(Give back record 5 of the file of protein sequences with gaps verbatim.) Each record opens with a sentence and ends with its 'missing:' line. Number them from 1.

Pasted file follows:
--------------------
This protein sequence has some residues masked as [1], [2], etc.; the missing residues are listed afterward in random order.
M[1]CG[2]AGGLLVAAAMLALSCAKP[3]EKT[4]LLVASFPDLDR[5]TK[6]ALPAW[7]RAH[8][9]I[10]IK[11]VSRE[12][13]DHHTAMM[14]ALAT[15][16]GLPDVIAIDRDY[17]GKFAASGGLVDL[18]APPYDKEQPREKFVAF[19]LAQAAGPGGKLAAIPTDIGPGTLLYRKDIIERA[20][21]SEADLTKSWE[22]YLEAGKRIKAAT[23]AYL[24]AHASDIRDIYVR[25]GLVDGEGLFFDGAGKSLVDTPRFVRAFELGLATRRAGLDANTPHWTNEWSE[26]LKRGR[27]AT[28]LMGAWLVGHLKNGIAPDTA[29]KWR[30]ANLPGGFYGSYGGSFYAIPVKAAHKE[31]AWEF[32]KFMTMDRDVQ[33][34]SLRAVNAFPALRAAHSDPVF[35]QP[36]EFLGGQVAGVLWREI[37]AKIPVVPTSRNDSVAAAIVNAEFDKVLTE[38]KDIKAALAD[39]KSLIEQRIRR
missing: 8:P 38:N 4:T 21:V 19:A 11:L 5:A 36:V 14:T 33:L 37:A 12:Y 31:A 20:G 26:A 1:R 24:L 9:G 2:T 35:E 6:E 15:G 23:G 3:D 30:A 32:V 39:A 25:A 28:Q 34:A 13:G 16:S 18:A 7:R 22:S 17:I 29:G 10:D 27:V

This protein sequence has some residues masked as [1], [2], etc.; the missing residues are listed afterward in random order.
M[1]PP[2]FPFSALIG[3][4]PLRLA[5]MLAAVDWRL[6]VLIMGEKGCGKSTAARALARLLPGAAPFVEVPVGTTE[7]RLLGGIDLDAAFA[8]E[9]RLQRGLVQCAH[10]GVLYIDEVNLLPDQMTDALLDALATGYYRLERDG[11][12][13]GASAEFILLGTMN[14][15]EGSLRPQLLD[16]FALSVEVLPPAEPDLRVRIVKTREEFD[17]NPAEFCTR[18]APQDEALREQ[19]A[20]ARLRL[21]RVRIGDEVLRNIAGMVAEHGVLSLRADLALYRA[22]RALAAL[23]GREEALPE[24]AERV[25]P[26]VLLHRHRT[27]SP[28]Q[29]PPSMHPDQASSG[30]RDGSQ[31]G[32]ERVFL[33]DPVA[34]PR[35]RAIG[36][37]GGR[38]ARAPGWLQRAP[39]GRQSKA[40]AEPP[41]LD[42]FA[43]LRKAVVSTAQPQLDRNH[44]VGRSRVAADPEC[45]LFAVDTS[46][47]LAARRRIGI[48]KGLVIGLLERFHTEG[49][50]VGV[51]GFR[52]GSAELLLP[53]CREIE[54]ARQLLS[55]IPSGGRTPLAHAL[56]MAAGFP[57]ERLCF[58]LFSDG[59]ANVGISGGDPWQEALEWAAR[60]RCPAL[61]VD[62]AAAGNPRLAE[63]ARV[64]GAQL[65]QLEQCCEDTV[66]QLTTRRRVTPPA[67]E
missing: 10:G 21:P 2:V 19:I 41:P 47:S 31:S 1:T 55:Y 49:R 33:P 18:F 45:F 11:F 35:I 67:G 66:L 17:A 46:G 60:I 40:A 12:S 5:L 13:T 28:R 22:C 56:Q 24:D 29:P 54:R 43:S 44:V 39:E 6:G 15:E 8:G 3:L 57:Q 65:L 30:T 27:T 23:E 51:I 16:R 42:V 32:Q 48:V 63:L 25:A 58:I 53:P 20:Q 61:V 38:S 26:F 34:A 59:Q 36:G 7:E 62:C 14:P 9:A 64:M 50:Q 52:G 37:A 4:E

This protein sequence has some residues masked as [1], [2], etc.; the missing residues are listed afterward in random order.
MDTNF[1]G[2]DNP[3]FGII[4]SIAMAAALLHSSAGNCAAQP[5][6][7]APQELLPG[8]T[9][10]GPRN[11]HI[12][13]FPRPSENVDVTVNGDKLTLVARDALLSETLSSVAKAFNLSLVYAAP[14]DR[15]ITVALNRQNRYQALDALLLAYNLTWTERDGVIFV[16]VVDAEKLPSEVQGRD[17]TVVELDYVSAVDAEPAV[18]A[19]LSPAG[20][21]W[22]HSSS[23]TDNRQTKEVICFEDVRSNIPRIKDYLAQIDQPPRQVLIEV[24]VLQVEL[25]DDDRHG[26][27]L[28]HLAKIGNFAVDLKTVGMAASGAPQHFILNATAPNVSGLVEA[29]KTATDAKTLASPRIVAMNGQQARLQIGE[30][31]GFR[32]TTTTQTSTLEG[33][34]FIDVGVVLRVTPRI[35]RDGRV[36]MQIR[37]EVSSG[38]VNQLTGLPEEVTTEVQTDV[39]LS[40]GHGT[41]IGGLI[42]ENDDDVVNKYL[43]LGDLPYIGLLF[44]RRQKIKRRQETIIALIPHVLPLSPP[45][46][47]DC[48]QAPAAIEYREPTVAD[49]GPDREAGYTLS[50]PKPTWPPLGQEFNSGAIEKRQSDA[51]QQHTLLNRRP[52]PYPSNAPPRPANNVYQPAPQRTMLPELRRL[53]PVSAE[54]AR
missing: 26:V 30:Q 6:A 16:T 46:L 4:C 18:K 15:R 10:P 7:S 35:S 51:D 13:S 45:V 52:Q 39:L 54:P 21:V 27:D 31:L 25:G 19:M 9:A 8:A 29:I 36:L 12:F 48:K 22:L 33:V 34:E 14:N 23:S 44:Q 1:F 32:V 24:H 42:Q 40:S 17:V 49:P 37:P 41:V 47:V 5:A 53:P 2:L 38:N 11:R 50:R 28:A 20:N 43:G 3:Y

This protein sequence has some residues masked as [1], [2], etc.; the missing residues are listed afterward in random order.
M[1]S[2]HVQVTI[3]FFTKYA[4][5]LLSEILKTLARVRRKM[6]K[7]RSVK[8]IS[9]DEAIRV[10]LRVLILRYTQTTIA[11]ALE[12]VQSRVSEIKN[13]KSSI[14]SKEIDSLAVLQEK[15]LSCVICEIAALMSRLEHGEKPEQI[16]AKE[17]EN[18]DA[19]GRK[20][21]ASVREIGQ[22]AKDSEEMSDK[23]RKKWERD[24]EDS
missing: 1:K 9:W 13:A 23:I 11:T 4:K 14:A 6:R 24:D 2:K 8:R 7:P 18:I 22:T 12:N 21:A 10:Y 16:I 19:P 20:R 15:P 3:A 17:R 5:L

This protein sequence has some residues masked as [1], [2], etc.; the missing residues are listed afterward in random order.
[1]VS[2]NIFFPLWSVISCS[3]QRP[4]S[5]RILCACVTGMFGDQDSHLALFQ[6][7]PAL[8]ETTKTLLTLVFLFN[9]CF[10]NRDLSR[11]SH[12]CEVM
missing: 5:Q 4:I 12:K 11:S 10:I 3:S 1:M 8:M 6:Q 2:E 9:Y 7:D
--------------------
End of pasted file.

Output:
This protein sequence has some residues masked as [1], [2], etc.; the missing residues are listed afterward in random order.
[1]VS[2]NIFFPLWSVISCS[3]QRP[4]S[5]RILCACVTGMFGDQDSHLALFQ[6][7]PAL[8]ETTKTLLTLVFLFN[9]CF[10]NRDLSR[11]SH[12]CEVM
missing: 5:Q 4:I 12:K 11:S 10:I 3:S 1:M 8:M 6:Q 2:E 9:Y 7:D